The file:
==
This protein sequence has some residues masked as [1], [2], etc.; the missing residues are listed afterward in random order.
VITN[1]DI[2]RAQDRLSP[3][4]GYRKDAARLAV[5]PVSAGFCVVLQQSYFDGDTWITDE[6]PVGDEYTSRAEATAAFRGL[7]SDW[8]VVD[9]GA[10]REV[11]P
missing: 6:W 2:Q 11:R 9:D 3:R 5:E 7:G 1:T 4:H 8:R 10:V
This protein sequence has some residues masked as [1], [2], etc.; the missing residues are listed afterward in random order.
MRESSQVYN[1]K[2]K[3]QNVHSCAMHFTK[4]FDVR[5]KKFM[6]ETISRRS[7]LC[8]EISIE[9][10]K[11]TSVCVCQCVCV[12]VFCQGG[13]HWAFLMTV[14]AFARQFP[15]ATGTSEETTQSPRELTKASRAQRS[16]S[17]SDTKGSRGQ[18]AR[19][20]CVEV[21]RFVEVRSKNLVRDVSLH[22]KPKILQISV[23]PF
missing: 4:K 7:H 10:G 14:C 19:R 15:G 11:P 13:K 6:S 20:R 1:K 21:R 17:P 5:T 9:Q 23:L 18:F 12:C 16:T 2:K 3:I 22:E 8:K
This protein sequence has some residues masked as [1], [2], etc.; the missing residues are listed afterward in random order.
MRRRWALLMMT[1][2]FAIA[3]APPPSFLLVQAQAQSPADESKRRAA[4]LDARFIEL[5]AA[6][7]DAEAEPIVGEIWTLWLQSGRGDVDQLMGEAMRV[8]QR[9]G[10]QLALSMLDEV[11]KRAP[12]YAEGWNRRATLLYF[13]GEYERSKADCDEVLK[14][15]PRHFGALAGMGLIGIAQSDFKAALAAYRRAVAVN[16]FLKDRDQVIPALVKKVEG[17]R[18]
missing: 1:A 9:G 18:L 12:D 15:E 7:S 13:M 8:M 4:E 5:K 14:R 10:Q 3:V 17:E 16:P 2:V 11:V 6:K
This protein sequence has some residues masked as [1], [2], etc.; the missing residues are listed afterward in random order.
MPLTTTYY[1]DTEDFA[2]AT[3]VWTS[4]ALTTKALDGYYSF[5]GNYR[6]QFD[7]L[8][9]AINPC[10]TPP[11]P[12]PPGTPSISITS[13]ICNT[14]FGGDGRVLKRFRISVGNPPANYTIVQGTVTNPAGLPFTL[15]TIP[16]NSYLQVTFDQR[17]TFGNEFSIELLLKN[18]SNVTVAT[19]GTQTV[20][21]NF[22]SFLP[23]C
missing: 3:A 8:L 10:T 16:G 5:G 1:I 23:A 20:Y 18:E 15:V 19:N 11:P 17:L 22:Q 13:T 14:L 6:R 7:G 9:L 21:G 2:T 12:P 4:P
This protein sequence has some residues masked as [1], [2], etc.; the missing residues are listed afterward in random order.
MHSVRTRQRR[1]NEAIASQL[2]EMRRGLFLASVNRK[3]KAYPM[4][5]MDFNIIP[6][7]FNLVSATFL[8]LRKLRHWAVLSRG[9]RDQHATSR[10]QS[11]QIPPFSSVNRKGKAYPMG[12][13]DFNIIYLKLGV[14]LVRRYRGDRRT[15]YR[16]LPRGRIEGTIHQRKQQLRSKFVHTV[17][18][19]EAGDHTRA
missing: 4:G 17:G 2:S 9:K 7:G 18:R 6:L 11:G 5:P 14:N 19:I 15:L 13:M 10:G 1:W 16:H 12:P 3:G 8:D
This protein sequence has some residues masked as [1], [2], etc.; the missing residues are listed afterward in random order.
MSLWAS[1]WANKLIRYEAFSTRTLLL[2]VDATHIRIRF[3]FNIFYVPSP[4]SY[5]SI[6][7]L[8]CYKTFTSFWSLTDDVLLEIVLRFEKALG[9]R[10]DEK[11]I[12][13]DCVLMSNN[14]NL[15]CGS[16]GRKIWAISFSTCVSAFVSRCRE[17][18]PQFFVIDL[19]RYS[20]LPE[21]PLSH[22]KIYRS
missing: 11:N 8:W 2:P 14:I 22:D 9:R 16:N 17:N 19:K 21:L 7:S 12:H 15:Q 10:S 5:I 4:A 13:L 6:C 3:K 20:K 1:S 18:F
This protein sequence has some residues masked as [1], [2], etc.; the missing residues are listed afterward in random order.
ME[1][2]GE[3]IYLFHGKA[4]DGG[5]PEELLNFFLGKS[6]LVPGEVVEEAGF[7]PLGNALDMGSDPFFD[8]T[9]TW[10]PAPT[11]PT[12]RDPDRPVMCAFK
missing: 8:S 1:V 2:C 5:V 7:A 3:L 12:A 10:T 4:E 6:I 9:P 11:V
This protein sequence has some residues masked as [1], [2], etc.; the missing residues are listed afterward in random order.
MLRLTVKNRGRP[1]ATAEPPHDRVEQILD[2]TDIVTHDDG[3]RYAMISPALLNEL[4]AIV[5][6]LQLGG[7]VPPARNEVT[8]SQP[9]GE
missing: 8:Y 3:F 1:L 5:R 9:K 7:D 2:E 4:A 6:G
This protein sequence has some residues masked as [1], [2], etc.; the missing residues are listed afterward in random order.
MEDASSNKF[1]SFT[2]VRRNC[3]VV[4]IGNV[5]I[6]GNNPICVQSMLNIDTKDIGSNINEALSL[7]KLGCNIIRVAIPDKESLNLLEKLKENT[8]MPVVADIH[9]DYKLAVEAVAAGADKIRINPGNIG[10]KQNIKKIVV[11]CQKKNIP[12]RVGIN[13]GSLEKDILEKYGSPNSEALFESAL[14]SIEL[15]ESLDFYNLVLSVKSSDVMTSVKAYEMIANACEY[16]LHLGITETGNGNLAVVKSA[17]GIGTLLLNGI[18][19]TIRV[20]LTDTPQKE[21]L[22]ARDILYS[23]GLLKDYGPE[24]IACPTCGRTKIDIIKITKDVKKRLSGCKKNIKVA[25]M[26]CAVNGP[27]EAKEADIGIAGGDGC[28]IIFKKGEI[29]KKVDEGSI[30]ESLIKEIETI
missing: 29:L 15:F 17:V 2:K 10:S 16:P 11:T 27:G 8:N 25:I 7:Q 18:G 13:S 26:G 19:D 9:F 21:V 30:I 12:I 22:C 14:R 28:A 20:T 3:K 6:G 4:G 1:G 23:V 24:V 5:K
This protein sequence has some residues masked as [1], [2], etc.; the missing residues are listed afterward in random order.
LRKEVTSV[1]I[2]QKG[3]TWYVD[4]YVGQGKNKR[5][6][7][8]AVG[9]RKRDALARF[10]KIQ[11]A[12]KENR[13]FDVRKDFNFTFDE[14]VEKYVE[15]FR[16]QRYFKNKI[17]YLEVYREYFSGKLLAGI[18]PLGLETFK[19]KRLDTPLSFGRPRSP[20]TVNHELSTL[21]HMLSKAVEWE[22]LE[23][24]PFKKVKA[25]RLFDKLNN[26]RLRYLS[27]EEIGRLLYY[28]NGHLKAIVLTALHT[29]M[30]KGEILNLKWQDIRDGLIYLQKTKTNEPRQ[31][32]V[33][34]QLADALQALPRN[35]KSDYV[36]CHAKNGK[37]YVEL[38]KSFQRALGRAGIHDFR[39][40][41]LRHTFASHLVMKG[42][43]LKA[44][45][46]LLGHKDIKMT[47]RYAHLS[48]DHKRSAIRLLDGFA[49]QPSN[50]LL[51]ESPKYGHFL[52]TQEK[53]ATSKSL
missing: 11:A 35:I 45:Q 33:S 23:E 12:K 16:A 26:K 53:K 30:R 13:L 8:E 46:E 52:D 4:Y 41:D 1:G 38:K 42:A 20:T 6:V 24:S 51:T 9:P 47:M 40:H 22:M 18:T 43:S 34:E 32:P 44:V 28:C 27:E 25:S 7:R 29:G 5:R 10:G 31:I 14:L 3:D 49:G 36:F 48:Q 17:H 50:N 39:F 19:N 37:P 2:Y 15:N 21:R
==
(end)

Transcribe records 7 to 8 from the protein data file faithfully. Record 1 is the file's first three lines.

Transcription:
This protein sequence has some residues masked as [1], [2], etc.; the missing residues are listed afterward in random order.
ME[1][2]GE[3]IYLFHGKA[4]DGG[5]PEELLNFFLGKS[6]LVPGEVVEEAGF[7]PLGNALDMGSDPFFD[8]T[9]TW[10]PAPT[11]PT[12]RDPDRPVMCAFK
missing: 8:S 1:V 2:C 5:V 7:A 3:L 12:A 10:T 4:E 6:I 9:P 11:V
This protein sequence has some residues masked as [1], [2], etc.; the missing residues are listed afterward in random order.
MLRLTVKNRGRP[1]ATAEPPHDRVEQILD[2]TDIVTHDDG[3]RYAMISPALLNEL[4]AIV[5][6]LQLGG[7]VPPARNEVT[8]SQP[9]GE
missing: 8:Y 3:F 1:L 5:R 9:K 7:D 2:E 4:A 6:G